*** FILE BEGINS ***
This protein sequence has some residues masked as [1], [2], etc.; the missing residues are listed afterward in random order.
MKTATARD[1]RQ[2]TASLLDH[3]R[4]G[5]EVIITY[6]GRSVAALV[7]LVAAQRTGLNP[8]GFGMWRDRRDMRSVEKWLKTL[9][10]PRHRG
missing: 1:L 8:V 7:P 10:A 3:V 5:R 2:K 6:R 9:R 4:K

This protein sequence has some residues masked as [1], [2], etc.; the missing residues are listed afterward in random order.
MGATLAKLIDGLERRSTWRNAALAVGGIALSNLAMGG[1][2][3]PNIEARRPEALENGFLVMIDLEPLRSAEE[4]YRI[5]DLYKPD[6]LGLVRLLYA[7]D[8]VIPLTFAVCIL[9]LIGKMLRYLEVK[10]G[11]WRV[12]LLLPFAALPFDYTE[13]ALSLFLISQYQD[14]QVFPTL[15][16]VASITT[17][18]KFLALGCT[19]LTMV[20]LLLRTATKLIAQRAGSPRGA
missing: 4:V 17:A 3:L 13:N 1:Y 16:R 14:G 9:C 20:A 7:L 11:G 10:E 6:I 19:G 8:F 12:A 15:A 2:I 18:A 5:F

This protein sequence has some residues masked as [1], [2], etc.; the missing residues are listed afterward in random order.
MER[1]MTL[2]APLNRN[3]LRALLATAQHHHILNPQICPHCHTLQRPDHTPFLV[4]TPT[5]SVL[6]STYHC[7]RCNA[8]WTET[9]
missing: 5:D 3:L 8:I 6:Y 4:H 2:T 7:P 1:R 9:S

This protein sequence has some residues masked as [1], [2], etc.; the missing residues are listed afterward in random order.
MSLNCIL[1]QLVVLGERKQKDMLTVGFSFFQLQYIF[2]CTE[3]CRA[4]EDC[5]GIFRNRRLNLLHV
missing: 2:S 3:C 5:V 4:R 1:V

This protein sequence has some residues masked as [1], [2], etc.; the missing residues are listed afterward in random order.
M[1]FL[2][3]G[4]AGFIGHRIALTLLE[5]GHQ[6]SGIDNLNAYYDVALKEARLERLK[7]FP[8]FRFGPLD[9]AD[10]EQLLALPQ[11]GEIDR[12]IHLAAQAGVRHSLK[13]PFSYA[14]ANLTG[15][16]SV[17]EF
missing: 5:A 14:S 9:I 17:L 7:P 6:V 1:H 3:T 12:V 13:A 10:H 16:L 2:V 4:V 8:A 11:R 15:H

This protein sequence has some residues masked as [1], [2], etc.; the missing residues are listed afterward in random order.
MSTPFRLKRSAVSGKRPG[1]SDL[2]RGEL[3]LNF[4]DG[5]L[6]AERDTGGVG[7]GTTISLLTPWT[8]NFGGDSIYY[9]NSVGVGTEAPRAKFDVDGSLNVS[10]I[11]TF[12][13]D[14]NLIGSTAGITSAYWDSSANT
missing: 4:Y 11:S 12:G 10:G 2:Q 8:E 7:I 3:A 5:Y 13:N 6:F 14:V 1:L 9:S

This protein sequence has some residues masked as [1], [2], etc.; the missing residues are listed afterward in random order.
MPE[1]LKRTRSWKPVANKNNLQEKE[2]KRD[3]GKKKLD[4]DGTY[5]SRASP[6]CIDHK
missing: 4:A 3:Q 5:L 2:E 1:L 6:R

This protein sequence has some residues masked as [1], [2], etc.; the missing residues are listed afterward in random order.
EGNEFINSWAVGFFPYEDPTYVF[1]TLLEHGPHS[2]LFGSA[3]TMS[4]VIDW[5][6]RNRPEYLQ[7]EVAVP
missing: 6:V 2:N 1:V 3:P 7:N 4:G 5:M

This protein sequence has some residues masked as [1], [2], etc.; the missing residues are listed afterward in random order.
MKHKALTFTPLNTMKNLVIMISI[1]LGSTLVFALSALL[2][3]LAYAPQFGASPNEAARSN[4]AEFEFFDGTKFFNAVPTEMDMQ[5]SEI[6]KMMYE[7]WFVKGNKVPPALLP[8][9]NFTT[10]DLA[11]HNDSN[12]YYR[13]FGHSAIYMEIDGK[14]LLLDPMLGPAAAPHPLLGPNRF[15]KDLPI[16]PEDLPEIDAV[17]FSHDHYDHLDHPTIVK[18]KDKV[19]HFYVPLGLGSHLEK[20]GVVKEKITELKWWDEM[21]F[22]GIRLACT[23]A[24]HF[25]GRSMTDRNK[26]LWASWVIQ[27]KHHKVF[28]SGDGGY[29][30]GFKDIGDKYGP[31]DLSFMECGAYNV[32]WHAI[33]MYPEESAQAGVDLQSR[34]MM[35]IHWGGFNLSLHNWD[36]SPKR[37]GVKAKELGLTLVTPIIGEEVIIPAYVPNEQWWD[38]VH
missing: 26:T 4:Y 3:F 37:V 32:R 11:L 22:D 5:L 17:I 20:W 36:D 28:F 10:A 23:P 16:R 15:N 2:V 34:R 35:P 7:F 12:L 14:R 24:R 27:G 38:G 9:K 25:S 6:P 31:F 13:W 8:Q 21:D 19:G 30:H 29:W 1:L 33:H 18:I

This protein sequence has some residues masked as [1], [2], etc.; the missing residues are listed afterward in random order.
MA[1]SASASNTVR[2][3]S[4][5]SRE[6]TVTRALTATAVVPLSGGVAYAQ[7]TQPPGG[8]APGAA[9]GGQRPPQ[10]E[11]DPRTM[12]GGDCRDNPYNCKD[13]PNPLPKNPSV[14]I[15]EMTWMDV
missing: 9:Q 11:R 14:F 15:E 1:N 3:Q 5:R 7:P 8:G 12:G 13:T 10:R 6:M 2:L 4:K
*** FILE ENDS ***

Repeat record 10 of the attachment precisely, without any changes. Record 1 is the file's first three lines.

This protein sequence has some residues masked as [1], [2], etc.; the missing residues are listed afterward in random order.
MA[1]SASASNTVR[2][3]S[4][5]SRE[6]TVTRALTATAVVPLSGGVAYAQ[7]TQPPGG[8]APGAA[9]GGQRPPQ[10]E[11]DPRTM[12]GGDCRDNPYNCKD[13]PNPLPKNPSV[14]I[15]EMTWMDV
missing: 9:Q 11:R 14:F 15:E 1:N 3:Q 5:R 7:P 8:G 12:G 13:T 10:R 6:M 2:L 4:K